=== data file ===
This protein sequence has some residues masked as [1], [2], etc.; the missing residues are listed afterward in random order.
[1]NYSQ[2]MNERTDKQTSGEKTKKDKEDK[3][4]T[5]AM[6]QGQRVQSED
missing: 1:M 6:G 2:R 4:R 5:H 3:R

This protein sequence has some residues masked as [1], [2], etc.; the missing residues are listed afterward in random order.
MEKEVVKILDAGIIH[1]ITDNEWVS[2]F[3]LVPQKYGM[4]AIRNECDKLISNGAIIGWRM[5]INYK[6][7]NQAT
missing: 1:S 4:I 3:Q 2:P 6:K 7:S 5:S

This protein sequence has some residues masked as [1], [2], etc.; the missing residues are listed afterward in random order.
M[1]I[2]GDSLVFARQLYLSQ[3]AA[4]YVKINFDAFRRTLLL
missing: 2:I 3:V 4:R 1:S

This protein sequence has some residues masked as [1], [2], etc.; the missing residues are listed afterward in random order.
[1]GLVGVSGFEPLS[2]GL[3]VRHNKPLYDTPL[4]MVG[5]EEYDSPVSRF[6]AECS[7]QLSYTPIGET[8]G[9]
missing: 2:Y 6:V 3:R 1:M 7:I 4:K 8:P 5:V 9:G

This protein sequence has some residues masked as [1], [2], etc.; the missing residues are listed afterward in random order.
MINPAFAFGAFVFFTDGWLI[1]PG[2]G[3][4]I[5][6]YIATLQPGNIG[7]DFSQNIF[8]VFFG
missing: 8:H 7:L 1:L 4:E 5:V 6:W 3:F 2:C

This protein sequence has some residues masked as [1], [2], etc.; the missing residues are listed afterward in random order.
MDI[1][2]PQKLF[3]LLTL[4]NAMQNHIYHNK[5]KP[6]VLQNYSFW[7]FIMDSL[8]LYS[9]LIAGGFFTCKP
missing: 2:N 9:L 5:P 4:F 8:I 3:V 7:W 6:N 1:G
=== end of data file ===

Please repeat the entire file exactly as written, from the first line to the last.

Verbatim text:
This protein sequence has some residues masked as [1], [2], etc.; the missing residues are listed afterward in random order.
[1]NYSQ[2]MNERTDKQTSGEKTKKDKEDK[3][4]T[5]AM[6]QGQRVQSED
missing: 1:M 6:G 2:R 4:R 5:H 3:R

This protein sequence has some residues masked as [1], [2], etc.; the missing residues are listed afterward in random order.
MEKEVVKILDAGIIH[1]ITDNEWVS[2]F[3]LVPQKYGM[4]AIRNECDKLISNGAIIGWRM[5]INYK[6][7]NQAT
missing: 1:S 4:I 3:Q 2:P 6:K 7:S 5:S

This protein sequence has some residues masked as [1], [2], etc.; the missing residues are listed afterward in random order.
M[1]I[2]GDSLVFARQLYLSQ[3]AA[4]YVKINFDAFRRTLLL
missing: 2:I 3:V 4:R 1:S

This protein sequence has some residues masked as [1], [2], etc.; the missing residues are listed afterward in random order.
[1]GLVGVSGFEPLS[2]GL[3]VRHNKPLYDTPL[4]MVG[5]EEYDSPVSRF[6]AECS[7]QLSYTPIGET[8]G[9]
missing: 2:Y 6:V 3:R 1:M 7:I 4:K 8:P 5:V 9:G

This protein sequence has some residues masked as [1], [2], etc.; the missing residues are listed afterward in random order.
MINPAFAFGAFVFFTDGWLI[1]PG[2]G[3][4]I[5][6]YIATLQPGNIG[7]DFSQNIF[8]VFFG
missing: 8:H 7:L 1:L 4:E 5:V 6:W 3:F 2:C

This protein sequence has some residues masked as [1], [2], etc.; the missing residues are listed afterward in random order.
MDI[1][2]PQKLF[3]LLTL[4]NAMQNHIYHNK[5]KP[6]VLQNYSFW[7]FIMDSL[8]LYS[9]LIAGGFFTCKP
missing: 2:N 9:L 5:P 4:F 8:I 3:V 7:W 6:N 1:G